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Northwestern State alumnus takes music, marching experience to Asia
Aug 01, 2012 | 333 views | 0 0 comments | 3 3 recommendations | email to a friend | print
Trevor Bailey, right, with a student in Thailand.
Trevor Bailey, right, with a student in Thailand.
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“I believe that music can have a positive impact on young adults’ lives and can also teach strong life lessons such as discipline and teamwork,” said Northwestern State alumnus Trevor Bailey, a 2011 graduate who spent several months earlier this year traveling throughout Asia sharing his love and knowledge of music. He served as a guest clinician for both concert and marching bands during his trip.

“The opportunity to adjudicate and teach music ensembles on this grand of a stage is not very common,” said Bailey, who was invited to judge the 31st Annual Thailand Royal Cup Marching and Concert Band Championships, an international three-day music contest that features the best marching and concert bands in Asia. “I was very humbled to be granted this opportunity. Members of the Thai government and royal family were in attendance throughout the competition.”

Along with the judging opportunity came an invitation to be a guest speaker at the 1st Annual Thailand Marching Band Clinic.

“Speakers at this event included individuals who are associated with some of the best music ensembles in the United States and I made it a point to feature the Spirit of Northwestern Demon Marching Band several times throughout this clinic,” he said. “During this clinic, I was asked to engage in several open forums in which band directors and students ranging from ages 12-21 were able to ask me and the other panelist questions about how to make their marching bands more successful.”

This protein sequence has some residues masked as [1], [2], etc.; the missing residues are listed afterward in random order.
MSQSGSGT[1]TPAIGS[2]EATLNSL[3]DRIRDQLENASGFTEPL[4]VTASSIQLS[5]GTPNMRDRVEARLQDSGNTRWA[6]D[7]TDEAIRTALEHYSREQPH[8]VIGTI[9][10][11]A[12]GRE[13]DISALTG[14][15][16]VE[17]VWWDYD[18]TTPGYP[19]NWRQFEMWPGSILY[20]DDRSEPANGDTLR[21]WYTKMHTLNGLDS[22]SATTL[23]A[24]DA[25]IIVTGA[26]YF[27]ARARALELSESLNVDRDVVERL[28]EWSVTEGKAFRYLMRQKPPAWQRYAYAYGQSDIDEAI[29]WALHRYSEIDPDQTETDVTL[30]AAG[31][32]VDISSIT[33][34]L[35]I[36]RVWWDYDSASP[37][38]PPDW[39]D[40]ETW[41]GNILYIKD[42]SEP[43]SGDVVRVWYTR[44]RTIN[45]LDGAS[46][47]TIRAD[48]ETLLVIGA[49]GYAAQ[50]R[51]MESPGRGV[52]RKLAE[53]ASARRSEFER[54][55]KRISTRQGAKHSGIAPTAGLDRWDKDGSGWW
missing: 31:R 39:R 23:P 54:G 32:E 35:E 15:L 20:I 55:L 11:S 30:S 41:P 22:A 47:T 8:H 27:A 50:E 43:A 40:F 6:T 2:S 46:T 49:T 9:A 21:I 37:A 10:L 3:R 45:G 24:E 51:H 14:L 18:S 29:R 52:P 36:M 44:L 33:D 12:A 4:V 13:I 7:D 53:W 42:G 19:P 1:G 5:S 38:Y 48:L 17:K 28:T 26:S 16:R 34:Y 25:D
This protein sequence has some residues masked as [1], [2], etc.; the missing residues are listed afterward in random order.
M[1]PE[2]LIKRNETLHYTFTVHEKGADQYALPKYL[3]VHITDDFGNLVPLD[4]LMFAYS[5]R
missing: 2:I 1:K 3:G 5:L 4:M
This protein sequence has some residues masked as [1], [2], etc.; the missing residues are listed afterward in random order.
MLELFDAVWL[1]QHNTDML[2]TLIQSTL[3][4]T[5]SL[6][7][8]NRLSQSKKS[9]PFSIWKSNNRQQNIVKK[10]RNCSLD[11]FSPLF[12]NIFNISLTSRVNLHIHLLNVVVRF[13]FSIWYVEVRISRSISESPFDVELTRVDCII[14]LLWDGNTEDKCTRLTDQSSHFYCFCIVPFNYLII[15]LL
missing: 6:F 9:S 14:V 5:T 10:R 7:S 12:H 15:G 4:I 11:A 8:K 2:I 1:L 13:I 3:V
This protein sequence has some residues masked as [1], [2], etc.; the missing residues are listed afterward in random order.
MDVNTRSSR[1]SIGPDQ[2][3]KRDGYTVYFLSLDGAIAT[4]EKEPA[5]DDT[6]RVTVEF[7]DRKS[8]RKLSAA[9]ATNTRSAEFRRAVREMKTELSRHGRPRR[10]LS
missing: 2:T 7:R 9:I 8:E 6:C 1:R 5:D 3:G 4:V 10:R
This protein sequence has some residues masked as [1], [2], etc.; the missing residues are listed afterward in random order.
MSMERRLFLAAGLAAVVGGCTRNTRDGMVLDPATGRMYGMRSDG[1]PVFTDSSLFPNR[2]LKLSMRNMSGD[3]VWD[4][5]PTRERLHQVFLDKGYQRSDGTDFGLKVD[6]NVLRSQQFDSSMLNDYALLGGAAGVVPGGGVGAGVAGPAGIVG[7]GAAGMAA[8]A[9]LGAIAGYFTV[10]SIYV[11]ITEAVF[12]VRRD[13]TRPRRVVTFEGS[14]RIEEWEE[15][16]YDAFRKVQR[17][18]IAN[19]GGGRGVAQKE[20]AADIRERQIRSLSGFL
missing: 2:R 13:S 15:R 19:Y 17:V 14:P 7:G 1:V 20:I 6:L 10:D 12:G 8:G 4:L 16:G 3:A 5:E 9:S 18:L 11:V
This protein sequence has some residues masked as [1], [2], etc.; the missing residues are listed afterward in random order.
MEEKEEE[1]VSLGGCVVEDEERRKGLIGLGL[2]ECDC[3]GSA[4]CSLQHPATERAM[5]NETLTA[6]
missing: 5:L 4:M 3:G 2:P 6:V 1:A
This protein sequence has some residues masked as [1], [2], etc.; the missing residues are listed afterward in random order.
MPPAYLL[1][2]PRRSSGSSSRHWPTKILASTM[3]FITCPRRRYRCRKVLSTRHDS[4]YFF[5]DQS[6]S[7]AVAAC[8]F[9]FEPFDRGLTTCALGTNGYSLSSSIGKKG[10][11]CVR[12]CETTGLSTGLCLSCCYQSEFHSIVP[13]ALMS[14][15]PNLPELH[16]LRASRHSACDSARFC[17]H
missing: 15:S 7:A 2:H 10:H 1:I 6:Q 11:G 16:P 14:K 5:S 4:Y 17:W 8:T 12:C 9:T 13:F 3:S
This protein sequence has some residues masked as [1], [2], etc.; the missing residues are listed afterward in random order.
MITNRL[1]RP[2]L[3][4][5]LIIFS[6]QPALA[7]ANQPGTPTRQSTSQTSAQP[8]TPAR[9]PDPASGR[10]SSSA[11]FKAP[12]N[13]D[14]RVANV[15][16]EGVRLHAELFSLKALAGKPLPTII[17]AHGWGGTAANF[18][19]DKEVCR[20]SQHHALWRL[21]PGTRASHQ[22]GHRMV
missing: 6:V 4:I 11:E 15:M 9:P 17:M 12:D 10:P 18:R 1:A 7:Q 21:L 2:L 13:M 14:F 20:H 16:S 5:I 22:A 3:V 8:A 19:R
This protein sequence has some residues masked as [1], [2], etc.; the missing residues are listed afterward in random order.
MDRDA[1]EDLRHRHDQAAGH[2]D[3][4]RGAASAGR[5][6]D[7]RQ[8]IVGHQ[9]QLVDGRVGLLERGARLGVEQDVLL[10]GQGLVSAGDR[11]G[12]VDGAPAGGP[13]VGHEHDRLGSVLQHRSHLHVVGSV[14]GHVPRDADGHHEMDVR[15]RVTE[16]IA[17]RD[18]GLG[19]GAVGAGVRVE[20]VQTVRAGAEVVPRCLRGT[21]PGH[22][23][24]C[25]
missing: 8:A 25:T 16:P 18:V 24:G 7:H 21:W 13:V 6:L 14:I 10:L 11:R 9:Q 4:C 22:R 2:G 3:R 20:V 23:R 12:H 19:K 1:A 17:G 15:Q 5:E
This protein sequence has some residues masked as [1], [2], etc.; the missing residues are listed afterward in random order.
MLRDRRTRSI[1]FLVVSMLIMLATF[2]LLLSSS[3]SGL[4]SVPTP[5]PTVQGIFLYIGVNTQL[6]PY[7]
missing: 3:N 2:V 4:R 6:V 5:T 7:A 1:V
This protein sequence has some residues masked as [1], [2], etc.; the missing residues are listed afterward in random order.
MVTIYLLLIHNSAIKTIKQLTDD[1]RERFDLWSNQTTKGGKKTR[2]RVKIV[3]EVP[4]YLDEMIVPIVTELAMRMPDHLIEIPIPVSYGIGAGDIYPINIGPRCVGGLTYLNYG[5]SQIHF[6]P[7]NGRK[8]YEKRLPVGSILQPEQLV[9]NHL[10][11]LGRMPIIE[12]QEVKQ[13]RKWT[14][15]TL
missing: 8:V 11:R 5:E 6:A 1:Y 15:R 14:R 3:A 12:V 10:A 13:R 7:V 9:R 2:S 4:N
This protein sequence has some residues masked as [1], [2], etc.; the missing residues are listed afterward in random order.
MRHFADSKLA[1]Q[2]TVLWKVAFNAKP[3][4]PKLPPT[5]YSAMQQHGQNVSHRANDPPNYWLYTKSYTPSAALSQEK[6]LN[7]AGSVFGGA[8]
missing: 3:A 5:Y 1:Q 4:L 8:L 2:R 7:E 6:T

He also presented a clinic on singing in the classroom.

“The topic was ‘Bands Can Sing…Yes We Can!’ The crowd certainly got a kick out of the title. The discussion was centered on the importance of singing for the members of any music ensemble,” he explained. “I very clearly laid out the correct techniques needed to obtain the best results and prepared numerous handouts for each attending participate. The packet included a list correct ways to approach singing and also some common faults to be mindful of both as an instructor and student. Also enclosed were ways to achieve good classroom management skills and how to keep students engaged and active while teaching your ensemble how to sing. All 125 participates actively showed off their vocal abilities at the end of the lecture by demonstrating the examples I provided in the packet. It was well received by all the attendees and my fellow colleagues.”

A Shreveport native, Bailey earned a bachelor’s degree in music at Northwestern State, where he played euphonium in the Spirit of Northwestern Demon Marching Band. While at NSU he was an active member of Kappa Kappa Psi National Honorary Band Fraternity and Phi Mu Alpha Sinfonia.